An answer I posted for tikz fit library vs fill overlaying nested node colors only accidentally appeared to work and thanks to Jake it was noticed. I adjusted it to make it work, but an labelled it as a hack solution. So wondering if I should delete this answer?

Personally I find I can learn by seeing things that don't work almost as much as things that work. I do recall previously reversing the order of some nodes and getting the result I wanted, but obviously it did not involve using the fit library. However, since I have enough rep to see this non-answer, even after it is deleted, all is good for me. Just wondering if others think that it won't be on any value, or even cause confusion to people learning from the solutions posted.

So, I am soliciting opinions on whether I should delete this or leave it?

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    If I deleted all of my hacky answers, I'd have none left! Jan 23, 2012 at 20:08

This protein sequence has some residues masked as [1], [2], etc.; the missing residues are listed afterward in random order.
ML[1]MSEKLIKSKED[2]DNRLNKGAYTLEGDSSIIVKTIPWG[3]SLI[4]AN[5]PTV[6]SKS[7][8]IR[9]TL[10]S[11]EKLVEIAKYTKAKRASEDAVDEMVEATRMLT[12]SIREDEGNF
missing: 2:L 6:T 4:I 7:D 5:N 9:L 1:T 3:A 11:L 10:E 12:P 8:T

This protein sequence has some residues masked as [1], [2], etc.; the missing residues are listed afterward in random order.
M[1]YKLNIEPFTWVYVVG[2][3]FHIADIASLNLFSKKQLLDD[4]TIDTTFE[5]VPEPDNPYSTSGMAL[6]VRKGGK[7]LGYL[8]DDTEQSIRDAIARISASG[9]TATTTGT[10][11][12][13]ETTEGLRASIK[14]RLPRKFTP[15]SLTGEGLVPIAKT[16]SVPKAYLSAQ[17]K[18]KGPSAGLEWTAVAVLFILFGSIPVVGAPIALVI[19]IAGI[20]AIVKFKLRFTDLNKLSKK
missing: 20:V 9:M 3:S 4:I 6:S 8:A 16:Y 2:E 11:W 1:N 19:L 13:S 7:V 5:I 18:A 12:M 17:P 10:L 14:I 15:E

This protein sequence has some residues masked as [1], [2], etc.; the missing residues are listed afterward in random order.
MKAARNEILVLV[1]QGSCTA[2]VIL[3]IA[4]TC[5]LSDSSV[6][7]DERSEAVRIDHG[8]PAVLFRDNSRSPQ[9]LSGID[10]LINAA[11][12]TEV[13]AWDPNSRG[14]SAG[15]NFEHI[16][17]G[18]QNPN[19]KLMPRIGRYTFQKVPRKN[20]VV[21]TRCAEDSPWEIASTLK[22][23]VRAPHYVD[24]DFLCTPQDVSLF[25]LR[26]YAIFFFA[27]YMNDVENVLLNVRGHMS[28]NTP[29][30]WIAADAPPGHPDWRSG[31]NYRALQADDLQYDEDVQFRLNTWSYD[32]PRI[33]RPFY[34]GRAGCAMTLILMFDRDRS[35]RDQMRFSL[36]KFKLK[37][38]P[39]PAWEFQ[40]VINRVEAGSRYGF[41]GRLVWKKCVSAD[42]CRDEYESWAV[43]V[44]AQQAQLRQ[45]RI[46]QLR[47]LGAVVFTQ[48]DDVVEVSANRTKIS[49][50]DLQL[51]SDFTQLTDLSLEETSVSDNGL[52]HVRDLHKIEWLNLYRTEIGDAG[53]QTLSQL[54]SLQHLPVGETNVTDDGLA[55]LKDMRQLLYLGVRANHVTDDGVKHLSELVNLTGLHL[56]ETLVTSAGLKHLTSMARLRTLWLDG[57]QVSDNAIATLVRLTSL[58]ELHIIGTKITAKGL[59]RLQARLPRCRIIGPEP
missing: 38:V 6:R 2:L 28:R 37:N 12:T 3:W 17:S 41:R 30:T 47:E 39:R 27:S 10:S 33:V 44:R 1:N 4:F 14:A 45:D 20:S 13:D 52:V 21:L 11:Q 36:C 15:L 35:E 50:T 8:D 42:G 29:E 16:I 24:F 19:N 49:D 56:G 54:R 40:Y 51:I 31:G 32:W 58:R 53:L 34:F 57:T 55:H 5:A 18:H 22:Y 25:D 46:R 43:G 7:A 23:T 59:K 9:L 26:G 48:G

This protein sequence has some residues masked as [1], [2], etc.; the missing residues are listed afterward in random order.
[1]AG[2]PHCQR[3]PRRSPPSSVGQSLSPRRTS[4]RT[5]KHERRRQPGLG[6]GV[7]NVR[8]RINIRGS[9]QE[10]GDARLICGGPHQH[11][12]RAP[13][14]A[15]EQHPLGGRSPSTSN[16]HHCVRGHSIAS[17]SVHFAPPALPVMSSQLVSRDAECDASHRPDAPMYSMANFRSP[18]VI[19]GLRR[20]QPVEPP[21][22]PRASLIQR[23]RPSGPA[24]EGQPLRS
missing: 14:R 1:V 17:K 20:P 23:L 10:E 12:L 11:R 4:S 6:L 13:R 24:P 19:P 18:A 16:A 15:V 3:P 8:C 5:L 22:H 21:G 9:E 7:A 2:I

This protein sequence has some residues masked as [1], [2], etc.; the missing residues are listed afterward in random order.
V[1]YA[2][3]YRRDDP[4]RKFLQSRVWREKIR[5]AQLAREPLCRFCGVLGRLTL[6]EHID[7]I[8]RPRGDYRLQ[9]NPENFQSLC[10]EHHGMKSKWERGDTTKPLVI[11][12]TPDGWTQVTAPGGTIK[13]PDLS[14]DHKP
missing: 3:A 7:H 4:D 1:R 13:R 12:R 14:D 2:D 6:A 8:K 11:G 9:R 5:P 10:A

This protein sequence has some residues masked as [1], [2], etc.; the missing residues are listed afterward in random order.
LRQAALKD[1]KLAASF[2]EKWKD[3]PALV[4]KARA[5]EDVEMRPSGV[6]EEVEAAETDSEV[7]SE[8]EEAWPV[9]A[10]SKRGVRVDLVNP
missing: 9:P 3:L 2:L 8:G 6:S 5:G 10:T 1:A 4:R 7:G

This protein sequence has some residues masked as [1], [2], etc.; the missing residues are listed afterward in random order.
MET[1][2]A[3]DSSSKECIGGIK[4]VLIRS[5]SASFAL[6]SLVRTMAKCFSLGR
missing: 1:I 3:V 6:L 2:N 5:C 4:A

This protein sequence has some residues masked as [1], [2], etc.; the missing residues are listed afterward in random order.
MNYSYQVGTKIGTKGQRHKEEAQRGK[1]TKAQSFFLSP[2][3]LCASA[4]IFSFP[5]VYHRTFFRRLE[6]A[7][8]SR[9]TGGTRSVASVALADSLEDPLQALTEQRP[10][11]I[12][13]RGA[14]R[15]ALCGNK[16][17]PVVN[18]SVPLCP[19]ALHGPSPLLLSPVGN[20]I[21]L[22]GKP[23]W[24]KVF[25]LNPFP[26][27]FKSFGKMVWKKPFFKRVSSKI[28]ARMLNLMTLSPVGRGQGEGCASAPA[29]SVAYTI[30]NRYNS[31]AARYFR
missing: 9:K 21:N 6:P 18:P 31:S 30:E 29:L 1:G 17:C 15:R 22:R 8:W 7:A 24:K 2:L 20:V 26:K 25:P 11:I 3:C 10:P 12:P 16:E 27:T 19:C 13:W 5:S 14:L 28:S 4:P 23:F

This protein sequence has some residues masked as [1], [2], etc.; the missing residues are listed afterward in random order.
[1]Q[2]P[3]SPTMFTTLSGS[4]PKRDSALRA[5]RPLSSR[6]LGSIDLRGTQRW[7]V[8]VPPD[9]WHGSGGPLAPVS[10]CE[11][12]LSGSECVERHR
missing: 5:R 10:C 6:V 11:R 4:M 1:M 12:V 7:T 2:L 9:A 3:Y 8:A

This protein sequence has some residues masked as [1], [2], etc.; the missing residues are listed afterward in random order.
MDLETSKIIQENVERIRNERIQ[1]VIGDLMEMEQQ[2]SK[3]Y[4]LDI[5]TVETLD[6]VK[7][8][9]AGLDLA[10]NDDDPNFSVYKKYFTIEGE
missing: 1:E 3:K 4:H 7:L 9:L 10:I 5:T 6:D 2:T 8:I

1 Answer 1


if the "accidental" solution is something that a lot of people might think of, only to find out after a lot of effort that it doesn't really work, it might be worth keeping, clearly labeled as bogus -- "do not try this at home".

but if it's not at all obvious, and would only be found with a lot of effort, then i'd most likely delete it, so as not to mislead. (in fact, i've done just that.)

the real goal in such a case should be "do not mislead".

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